Seventy-five years on, farming again doesn’t know what it is for and is frozen in the glare of ideological headlights. Government says it’s for ecosystems management. While the word ‘food’ features in various documents, there’s little emphasis on it in what Government actually does. If pressed, one could characterize the OFC as the conference of bemused commodity production, big farmers, and the muddied mainstream. The ORFC meanwhile has a mix of back-to-the-land, celebration of small-scale producers, and cultural bridges between town and rurality.

In truth, land use politics is now what connects these two gatherings. What’s missing is a systems perspective from farm to fork. If they got together, that might come, because they’d realise neither has sufficient power to change food dynamics when divided. But I suspect attendance would drop. Away from the farm, there’s no equivalent tussle of food consumer conferences. Arguably, Sustain’s increasingly punchy conference already articulates the consumer-as-citizen interest. But the agri-food terrain has been reformed by 13 years of conservative governments, not least constraining campaigning. The policy integration that emerged across the EU after the 2007-8 financial crisis shook the rich G8 economies into taking agri-food policy more seriously. In the UK, alas, that integration has been systematically broken up by roller-coaster, fast-changing governments. Ministers don’t lead. They aren’t in office long enough to make a progressive difference. Disruption rules. The EU meanwhile in its inimitable, slow, crab-like way is making progress under the Green Deal.  Britain needs a Green Deal, not just a few bolt-on projects. Either it’s serious about tackling climate change and public health through food or it’s not. At present, it’s not.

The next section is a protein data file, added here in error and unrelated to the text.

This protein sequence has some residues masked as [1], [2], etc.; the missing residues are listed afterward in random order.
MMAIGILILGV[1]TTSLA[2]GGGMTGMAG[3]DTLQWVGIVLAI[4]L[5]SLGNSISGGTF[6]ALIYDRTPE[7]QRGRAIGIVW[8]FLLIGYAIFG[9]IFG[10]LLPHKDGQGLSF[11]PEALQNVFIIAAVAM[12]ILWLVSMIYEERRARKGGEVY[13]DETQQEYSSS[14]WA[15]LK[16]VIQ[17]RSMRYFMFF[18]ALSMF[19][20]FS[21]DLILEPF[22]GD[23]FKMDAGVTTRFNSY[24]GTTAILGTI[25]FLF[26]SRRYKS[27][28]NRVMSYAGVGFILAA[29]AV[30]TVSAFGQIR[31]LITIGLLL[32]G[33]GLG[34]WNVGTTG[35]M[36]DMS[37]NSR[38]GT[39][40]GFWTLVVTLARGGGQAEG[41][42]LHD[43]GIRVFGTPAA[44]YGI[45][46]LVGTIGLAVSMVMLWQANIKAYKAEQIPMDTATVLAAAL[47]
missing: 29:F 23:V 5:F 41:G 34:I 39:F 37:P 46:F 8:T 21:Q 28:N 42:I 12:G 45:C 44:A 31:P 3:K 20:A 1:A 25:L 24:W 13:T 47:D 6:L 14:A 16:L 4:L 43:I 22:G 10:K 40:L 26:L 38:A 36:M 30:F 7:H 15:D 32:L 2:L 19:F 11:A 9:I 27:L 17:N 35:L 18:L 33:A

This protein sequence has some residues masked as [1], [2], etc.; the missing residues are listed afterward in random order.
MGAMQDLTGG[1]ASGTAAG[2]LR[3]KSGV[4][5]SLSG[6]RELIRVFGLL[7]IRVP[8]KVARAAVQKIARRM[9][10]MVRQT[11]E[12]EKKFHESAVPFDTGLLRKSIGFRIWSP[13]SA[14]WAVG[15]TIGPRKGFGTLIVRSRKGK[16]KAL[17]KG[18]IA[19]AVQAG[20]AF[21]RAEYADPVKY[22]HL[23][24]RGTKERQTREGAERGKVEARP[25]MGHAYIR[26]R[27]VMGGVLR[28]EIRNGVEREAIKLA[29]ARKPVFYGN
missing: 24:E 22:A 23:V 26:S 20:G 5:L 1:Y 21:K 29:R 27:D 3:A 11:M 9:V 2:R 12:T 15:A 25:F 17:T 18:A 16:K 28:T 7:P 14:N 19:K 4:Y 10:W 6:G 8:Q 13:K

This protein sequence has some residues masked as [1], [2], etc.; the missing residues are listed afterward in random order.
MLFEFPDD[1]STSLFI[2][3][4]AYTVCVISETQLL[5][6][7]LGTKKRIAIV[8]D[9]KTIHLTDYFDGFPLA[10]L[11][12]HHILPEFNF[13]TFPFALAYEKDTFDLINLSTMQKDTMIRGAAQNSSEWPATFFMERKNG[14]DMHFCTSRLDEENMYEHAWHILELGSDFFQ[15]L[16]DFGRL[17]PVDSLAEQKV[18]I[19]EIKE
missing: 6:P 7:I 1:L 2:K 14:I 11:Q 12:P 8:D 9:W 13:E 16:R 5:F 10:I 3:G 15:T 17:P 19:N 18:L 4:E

Footloose capital, meanwhile, is constantly looking for new opportunities to invest in ‘solutions’ for the land-food-health crisis. If you haven’t already read it, take a look at the cool study by the Stockholm Resilience Centre of four types of hi-tech ‘solutions’: vertical farming, plant-based alternatives, food delivery schemes, and the application of blockchain to make complex supply chains more responsive. We see here the application of a sensible multi-criteria framework. A good food system is not likely to be created by following single-issue fixations. The challenge is how to put the jigsaw of the food system together. That requires better policy-making. There’s no sign of that yet, but an election looms in which it must feature.

Tim Lang is Emeritus Professor of Food Policy at the Centre for Food Policy, City, University of London, and a Special Adviser to the Food Research Collaboration.